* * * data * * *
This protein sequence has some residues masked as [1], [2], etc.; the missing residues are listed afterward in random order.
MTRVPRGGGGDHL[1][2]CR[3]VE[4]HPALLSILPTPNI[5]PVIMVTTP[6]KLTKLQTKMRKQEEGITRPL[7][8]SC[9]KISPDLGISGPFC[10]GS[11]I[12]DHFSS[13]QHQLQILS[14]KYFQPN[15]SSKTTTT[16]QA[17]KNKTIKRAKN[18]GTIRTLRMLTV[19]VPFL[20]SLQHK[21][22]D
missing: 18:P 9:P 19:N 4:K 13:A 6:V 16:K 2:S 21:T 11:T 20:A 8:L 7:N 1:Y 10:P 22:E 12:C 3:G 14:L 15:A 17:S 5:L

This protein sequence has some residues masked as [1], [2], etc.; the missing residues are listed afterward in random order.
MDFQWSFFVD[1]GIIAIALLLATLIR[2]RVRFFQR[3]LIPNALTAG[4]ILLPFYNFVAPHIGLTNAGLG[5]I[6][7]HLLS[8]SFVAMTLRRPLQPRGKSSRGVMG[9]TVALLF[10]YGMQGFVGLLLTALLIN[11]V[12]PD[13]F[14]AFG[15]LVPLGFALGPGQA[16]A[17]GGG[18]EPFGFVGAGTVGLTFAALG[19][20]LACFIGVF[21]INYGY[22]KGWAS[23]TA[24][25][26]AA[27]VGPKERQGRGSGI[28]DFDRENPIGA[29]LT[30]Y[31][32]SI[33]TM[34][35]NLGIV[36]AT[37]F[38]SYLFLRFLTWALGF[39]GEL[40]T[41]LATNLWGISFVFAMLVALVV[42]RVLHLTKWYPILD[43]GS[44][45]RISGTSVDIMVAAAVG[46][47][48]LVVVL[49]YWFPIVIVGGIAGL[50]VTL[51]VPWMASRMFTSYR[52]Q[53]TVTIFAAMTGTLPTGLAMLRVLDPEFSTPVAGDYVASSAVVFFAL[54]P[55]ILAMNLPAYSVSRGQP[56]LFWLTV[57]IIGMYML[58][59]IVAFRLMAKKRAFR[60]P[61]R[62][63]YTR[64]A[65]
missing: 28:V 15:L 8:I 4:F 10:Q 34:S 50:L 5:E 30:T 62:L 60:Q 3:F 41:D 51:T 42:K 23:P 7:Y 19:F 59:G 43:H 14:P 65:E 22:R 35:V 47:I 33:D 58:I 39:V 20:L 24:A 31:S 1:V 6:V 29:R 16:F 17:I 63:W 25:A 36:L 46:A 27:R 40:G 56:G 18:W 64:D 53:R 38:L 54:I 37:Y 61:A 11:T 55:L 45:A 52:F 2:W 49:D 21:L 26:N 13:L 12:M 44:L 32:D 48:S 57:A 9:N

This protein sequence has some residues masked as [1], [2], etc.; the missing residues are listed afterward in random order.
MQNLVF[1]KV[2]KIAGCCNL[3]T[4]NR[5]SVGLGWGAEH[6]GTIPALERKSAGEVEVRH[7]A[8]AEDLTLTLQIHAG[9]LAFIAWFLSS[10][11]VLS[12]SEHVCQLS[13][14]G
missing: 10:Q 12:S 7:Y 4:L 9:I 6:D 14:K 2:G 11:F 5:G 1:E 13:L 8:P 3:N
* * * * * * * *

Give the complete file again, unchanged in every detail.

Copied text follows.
This protein sequence has some residues masked as [1], [2], etc.; the missing residues are listed afterward in random order.
MTRVPRGGGGDHL[1][2]CR[3]VE[4]HPALLSILPTPNI[5]PVIMVTTP[6]KLTKLQTKMRKQEEGITRPL[7][8]SC[9]KISPDLGISGPFC[10]GS[11]I[12]DHFSS[13]QHQLQILS[14]KYFQPN[15]SSKTTTT[16]QA[17]KNKTIKRAKN[18]GTIRTLRMLTV[19]VPFL[20]SLQHK[21][22]D
missing: 18:P 9:P 19:N 4:K 13:A 6:V 16:K 2:S 21:T 11:T 20:A 8:L 7:N 1:Y 10:P 22:E 12:C 3:G 14:L 15:A 17:S 5:L

This protein sequence has some residues masked as [1], [2], etc.; the missing residues are listed afterward in random order.
MDFQWSFFVD[1]GIIAIALLLATLIR[2]RVRFFQR[3]LIPNALTAG[4]ILLPFYNFVAPHIGLTNAGLG[5]I[6][7]HLLS[8]SFVAMTLRRPLQPRGKSSRGVMG[9]TVALLF[10]YGMQGFVGLLLTALLIN[11]V[12]PD[13]F[14]AFG[15]LVPLGFALGPGQA[16]A[17]GGG[18]EPFGFVGAGTVGLTFAALG[19][20]LACFIGVF[21]INYGY[22]KGWAS[23]TA[24][25][26]AA[27]VGPKERQGRGSGI[28]DFDRENPIGA[29]LT[30]Y[31][32]SI[33]TM[34][35]NLGIV[36]AT[37]F[38]SYLFLRFLTWALGF[39]GEL[40]T[41]LATNLWGISFVFAMLVALVV[42]RVLHLTKWYPILD[43]GS[44][45]RISGTSVDIMVAAAVG[46][47][48]LVVVL[49]YWFPIVIVGGIAGL[50]VTL[51]VPWMASRMFTSYR[52]Q[53]TVTIFAAMTGTLPTGLAMLRVLDPEFSTPVAGDYVASSAVVFFAL[54]P[55]ILAMNLPAYSVSRGQP[56]LFWLTV[57]IIGMYML[58][59]IVAFRLMAKKRAFR[60]P[61]R[62][63]YTR[64]A[65]
missing: 28:V 15:L 8:I 4:F 10:Q 34:S 50:L 5:E 30:T 62:L 60:Q 3:F 41:D 51:T 42:K 23:P 7:Y 19:F 59:G 43:H 14:P 65:E 22:R 35:V 47:I 33:D 58:I 39:V 20:L 24:A 31:S 1:V 6:V 29:R 16:F 17:I 63:W 25:A 36:L 46:A 27:R 40:G 56:G 18:W 64:D 53:R 38:L 54:I 37:Y 61:A 11:T 55:L 45:A 52:F 2:W 49:D 21:L 26:N 13:L 12:M 44:L 32:D 48:S 57:A 9:N

This protein sequence has some residues masked as [1], [2], etc.; the missing residues are listed afterward in random order.
MQNLVF[1]KV[2]KIAGCCNL[3]T[4]NR[5]SVGLGWGAEH[6]GTIPALERKSAGEVEVRH[7]A[8]AEDLTLTLQIHAG[9]LAFIAWFLSS[10][11]VLS[12]SEHVCQLS[13][14]G
missing: 10:Q 12:S 7:Y 4:L 9:I 6:D 14:K 2:G 11:F 5:G 1:E 13:L 8:P 3:N